Jerry Seinfeld Apologizes for ‘Sexual Undertones’ in Bee Movie, but Says He ‘Would Not Change It’

Jerry Seinfeld jokingly apologized for the “sexual undertones” in 2007’s Bee Movie while giving a commencement speech at Duke University.

The comedian caused quite a buzz with his speech at Duke University in Durham, North Carolina, as he acknowledged the controversy that swarms his 2007 animated family comedy Bee Movie. He admitted there may have been some “sexual undertones” in the film, but on reflection, he would not alter it.

“I may not have calibrated that perfectly, but I would not change it.

“I made a cartoon movie about bees you may have watched as a child,” Seinfeld said during his speech, which was uploaded to YouTube (11:59). “If any of you felt slightly uncomfortable about the sexual undertones in the relationship between Barry the bee and Vanessa, the florist who saves his life, I would like to apologize for that now.

“I may not have calibrated that perfectly, but I would not change it,” he continued as he stressed the importance of humor to the crowd of graduating seniors. “The slightly uncomfortable feeling of awkward humor is OK. It’s not something you need to fix… Not a lot of life makes sense for you to be able to survive it without humor.”

Bee Movie received mixed reviews from critics and pulled in disappointing numbers at the box office when it hit theaters in 2007. However, social media reactions have taken some of the sting out of its initial reception as people have continued to joke about the relationship between Barry, the bee, and Vanessa, a human character.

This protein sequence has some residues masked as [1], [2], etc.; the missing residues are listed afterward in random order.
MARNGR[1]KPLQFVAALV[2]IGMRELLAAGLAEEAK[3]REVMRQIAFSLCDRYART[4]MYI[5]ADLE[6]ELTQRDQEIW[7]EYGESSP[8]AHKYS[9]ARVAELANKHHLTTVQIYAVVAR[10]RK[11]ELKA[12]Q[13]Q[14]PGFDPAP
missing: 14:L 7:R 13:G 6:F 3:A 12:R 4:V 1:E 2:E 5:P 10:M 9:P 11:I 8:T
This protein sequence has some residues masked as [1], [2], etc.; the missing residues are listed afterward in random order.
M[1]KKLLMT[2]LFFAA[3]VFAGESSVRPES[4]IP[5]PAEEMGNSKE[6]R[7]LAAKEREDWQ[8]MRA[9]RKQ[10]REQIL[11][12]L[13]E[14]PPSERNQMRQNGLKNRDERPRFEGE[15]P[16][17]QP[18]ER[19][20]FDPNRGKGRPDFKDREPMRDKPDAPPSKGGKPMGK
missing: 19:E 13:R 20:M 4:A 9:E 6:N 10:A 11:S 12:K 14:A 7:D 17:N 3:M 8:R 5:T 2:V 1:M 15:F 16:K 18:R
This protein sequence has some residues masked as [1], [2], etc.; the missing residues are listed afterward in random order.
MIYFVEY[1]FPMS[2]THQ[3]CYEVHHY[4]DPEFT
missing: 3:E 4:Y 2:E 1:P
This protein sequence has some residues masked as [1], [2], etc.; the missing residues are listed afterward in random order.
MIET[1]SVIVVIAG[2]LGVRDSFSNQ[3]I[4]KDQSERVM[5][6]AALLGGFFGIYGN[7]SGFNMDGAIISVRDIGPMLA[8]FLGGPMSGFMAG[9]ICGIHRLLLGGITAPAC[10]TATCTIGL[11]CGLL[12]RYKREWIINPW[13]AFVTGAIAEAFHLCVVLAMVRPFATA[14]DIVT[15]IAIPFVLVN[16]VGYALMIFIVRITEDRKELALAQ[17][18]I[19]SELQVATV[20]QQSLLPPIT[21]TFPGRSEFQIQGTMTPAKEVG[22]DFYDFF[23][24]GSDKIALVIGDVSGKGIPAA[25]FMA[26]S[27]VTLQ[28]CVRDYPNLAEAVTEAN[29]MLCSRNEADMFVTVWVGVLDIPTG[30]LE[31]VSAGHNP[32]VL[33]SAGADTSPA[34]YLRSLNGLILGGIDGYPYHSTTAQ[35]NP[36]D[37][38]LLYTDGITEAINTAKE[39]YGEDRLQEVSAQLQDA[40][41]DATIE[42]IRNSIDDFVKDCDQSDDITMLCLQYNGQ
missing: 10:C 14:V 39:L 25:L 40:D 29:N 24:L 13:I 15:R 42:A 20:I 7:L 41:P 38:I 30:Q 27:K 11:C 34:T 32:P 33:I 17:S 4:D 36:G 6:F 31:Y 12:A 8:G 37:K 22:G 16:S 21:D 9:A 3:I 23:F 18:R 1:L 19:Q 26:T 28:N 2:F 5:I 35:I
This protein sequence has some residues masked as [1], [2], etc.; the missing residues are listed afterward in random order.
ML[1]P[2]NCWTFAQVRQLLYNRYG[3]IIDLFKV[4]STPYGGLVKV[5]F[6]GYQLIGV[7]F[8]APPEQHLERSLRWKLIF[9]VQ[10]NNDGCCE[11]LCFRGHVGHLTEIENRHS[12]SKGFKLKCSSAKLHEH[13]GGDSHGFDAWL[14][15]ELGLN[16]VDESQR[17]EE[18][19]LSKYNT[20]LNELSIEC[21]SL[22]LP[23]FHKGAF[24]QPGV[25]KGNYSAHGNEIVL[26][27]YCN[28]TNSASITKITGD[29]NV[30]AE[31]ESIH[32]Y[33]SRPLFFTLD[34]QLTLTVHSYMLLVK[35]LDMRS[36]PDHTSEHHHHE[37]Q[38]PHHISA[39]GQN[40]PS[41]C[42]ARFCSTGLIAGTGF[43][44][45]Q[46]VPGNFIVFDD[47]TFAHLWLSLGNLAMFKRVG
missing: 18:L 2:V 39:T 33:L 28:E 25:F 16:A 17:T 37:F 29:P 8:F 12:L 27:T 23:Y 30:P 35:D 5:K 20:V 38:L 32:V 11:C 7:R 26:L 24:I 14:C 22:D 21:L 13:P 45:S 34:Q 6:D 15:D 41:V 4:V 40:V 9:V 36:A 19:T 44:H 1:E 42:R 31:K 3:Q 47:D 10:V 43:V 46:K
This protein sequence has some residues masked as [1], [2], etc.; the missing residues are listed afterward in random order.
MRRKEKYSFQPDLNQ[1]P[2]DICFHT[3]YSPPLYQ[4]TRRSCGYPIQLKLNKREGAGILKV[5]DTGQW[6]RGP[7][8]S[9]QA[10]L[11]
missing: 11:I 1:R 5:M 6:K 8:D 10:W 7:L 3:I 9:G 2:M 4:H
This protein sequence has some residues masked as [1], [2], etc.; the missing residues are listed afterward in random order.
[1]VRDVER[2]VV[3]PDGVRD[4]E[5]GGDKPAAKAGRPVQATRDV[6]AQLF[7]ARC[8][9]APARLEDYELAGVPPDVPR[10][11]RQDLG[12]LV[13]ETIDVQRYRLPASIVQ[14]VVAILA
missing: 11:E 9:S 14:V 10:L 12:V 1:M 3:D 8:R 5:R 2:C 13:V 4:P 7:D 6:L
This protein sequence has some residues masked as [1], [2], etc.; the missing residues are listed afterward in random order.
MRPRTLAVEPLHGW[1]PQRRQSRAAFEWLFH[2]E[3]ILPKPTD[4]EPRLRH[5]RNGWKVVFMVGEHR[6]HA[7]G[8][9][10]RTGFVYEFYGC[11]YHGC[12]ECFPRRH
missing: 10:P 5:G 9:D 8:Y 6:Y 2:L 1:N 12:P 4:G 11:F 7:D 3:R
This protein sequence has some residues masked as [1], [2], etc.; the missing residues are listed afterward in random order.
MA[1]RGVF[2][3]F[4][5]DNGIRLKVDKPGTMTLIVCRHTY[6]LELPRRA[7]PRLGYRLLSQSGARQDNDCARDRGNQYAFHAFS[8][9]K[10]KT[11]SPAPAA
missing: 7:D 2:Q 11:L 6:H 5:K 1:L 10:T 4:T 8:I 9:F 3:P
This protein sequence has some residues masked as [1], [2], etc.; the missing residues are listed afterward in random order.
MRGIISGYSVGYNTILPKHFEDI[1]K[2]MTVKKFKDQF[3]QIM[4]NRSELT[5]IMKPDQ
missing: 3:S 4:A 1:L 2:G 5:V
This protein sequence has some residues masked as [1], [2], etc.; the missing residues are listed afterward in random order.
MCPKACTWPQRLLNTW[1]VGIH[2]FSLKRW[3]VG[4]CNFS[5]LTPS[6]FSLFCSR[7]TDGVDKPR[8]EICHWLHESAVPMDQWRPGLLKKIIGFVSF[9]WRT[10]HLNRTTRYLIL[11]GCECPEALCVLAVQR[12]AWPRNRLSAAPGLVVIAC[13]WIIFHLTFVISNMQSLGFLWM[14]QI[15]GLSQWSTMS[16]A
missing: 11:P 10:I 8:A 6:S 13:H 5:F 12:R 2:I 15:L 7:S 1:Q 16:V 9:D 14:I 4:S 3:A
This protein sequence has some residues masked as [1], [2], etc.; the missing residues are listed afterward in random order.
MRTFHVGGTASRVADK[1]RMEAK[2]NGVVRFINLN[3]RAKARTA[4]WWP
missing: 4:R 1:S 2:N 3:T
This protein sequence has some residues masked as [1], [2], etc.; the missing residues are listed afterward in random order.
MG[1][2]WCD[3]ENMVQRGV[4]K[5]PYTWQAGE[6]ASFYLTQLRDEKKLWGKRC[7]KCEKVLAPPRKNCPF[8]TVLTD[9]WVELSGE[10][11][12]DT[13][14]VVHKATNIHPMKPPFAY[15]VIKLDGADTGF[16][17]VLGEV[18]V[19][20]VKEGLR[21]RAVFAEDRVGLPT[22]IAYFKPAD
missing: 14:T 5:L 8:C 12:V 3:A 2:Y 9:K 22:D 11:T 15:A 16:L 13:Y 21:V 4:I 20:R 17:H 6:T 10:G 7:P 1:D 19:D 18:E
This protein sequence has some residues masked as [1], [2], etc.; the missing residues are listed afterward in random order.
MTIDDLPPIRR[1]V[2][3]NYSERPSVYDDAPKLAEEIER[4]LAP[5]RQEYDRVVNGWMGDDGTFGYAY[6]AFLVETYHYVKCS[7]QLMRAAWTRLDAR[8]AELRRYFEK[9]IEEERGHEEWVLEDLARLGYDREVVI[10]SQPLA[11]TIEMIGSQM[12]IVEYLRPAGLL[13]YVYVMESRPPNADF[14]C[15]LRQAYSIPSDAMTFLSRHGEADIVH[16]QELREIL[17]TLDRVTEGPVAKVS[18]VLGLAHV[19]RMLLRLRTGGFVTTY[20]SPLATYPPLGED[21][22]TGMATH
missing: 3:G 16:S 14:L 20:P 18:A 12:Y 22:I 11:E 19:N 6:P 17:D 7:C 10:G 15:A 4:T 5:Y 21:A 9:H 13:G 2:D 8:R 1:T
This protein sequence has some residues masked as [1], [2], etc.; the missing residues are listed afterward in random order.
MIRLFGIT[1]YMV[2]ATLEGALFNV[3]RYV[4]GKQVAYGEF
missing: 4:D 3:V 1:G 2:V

Seinfeld referenced this discourse during an appearance on The Tonight Show in 2021, telling Jimmy Fallon that the movie’s romantic undertones were not a deliberate addition to the script. He said he only realized afterwards that the DreamWorks Animation film was “not appropriate for children” despite being its target audience.

“I apologize for what seems to be a certain uncomfortable subtle sexual aspect of the Bee Movie,” he said. “[It] really was not intentional, but after it came out, I realized this is really not appropriate for children. Because the bee seems to have a thing for the girl, and we don’t really want to pursue that as an idea in children’s entertainment.”

Bee Movie was up for Best Animated Feature Film at the 65th Golden Globe Awards but lost out to Disney Pixar Animation’s Ratatouille.

Photo by Noam Galai/GC Images.

Adele Ankers-Range is a freelance entertainment writer for IGN. You can follow her on X/Twitter @AdeleAnkers.


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